One of the things we're trying to get better at is making sure that we train our drivers on what the trucks can do as those vehicles get smarter. New trucks will come in and we don't know some of the bells and whistles they have. The OEMs or our drivers will tell us they’re getting an alert that makes them think something is wrong, but then we find out it's just the lane departure warning or the collision mitigation feature that prevents them from making a lane change because there’s a vehicle in their blind spot. We have to continually educate our drivers about the new tools we have. And once they learn about them, they use them well and know more than we do because they use them every day.
Lytx: Does NFI have in-cab cameras?
LR: We were one of the first carriers to have inward-facing cameras. We went with inward-facing cameras almost since day one and still have them.
Lytx: What’s your experience with the inward-facing triggers?
LR: Right now, we're using the inward triggers as learning tools to show the driver what happened, ask why they engaged in that behavior, and talk about what we can do next time to not respond in that way.
Our next phase, which is possible now that we completed the implementation of the SF300s, is examining how we use the artificial intelligence. One of the focus areas is distracted driving because it’s one of our major concerns. We won’t turn on all the AI capabilities but want to see some of the driver’s behaviors.
That's where we see the triggers going. We’re going to start testing and get feedback from our drivers on how it’s working and whether they think these triggers can be turned on across the whole fleet.
Lytx: Your next phase seems like it's more proactive and driver-centered. Is that what you're going after?
LR: Yes. Again, we’ve been reactive for so many years. Even with the legacy Lytx DriveCam® device, you were being reactive. But the technology now allows us to be proactive and give those real-time alerts. That's the exciting thing about machine vision and AI.
Lytx: How well do you think Lytx manages that data for you and surfaces the things that you really want to take care of?
LR: Lytx has done a very good job handling all that data over the years as we've grown, and as the industry's grown and more carriers have adopted the cameras and event recorders. Lytx has worked well with us when we needed to change our process.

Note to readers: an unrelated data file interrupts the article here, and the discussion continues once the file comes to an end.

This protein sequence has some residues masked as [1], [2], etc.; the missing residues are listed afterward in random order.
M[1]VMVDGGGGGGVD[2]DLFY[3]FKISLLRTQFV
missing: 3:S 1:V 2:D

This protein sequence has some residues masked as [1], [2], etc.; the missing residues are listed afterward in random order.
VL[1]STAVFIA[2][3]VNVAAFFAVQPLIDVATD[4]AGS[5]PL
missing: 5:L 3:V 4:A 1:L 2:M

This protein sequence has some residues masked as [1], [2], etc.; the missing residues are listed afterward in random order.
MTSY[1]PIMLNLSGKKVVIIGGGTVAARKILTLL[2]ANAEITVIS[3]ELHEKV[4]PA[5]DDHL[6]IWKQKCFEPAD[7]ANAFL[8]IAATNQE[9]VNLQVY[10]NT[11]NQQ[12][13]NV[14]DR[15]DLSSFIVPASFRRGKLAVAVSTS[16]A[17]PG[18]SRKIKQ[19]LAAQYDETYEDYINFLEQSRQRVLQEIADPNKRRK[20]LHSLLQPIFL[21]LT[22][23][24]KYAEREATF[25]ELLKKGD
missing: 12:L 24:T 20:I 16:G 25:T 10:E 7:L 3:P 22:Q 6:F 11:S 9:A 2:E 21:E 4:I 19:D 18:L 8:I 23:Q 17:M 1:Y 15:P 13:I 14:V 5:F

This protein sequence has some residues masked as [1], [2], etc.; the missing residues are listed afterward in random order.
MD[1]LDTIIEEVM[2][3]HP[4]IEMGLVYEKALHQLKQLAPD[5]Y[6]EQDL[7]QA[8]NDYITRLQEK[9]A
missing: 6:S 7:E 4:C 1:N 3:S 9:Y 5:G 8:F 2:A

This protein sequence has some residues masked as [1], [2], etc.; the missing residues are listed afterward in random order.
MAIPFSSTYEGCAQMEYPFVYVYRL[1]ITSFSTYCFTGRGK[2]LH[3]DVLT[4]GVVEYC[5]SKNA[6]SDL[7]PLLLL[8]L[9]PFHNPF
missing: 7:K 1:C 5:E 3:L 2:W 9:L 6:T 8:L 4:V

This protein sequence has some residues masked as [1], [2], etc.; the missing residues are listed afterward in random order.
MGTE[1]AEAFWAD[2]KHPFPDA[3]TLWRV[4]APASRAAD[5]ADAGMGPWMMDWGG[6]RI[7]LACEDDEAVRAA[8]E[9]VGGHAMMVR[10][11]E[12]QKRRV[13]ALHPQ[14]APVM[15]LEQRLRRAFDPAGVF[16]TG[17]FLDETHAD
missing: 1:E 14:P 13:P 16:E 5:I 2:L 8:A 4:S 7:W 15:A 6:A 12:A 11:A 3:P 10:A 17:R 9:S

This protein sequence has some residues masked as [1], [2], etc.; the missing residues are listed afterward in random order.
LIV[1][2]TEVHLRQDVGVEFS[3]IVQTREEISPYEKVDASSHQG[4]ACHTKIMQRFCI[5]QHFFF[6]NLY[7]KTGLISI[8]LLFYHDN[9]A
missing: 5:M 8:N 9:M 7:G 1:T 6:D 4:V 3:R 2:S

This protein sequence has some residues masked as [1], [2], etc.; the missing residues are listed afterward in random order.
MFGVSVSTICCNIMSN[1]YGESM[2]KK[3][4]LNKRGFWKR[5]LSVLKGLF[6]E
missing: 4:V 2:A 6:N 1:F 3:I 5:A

It's a continual process because understanding what is important to address today is like finding the precious few among the trivial many. That's something that we're constantly working with Lytx on.
Lytx likes to look at how they can help the whole industry, but when a carrier needs a specific process or something done, Lytx will work with you to do it. Because what helps NFI might also help another carrier.
We've also found that when we go to Lytx and say we want to do something differently, [they] will often ask us to try a pilot just completed with another carrier. We've found that very comforting.
Lytx: Thinking about all the changes happening in 2023, and your top three priorities—safety, efficiency, and driver retention and recruitment—how does Lytx help you manage everything?
LR: Lytx is really helping us with the safety aspects. And safety bleeds into the other aspects of the business, which we’re seeing many other partners speak about. When you are operating safely, that means people are not getting hurt. They're working, you don't have downtime, and you're being more efficient.
Again, that means you're going to be more productive, more efficient, and see your revenue grow. You’re not losing people because they’re injured and taking days off. So, safety is key.
Interested in learning more about how Lytx can help advance your fleet and keep your drivers safe? Learn more today